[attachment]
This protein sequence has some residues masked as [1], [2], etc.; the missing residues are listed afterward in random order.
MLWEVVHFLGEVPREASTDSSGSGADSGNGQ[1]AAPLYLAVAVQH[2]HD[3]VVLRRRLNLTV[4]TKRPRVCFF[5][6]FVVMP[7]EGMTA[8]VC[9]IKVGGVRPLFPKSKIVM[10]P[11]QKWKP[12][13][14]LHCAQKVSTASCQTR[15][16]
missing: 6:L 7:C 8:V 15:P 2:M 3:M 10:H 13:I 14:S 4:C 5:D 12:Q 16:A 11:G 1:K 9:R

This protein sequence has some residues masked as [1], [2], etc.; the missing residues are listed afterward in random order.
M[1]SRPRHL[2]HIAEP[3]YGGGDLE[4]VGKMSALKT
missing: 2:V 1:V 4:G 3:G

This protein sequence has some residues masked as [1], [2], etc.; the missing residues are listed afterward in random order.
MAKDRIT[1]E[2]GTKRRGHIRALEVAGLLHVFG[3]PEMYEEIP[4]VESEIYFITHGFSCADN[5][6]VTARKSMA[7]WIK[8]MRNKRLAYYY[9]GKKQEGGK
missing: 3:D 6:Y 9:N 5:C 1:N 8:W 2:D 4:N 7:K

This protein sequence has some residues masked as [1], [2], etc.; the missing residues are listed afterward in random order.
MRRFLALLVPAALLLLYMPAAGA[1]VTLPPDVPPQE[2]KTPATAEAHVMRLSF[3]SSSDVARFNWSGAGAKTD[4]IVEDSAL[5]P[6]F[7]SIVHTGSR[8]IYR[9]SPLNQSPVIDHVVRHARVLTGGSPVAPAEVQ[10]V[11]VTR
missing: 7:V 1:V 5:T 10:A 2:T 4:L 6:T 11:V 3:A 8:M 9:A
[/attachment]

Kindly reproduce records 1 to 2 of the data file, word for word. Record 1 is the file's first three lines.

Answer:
This protein sequence has some residues masked as [1], [2], etc.; the missing residues are listed afterward in random order.
MLWEVVHFLGEVPREASTDSSGSGADSGNGQ[1]AAPLYLAVAVQH[2]HD[3]VVLRRRLNLTV[4]TKRPRVCFF[5][6]FVVMP[7]EGMTA[8]VC[9]IKVGGVRPLFPKSKIVM[10]P[11]QKWKP[12][13][14]LHCAQKVSTASCQTR[15][16]
missing: 6:L 7:C 8:V 15:P 2:M 3:M 10:H 13:I 14:S 4:C 5:D 12:Q 16:A 11:G 1:K 9:R

This protein sequence has some residues masked as [1], [2], etc.; the missing residues are listed afterward in random order.
M[1]SRPRHL[2]HIAEP[3]YGGGDLE[4]VGKMSALKT
missing: 2:V 1:V 4:G 3:G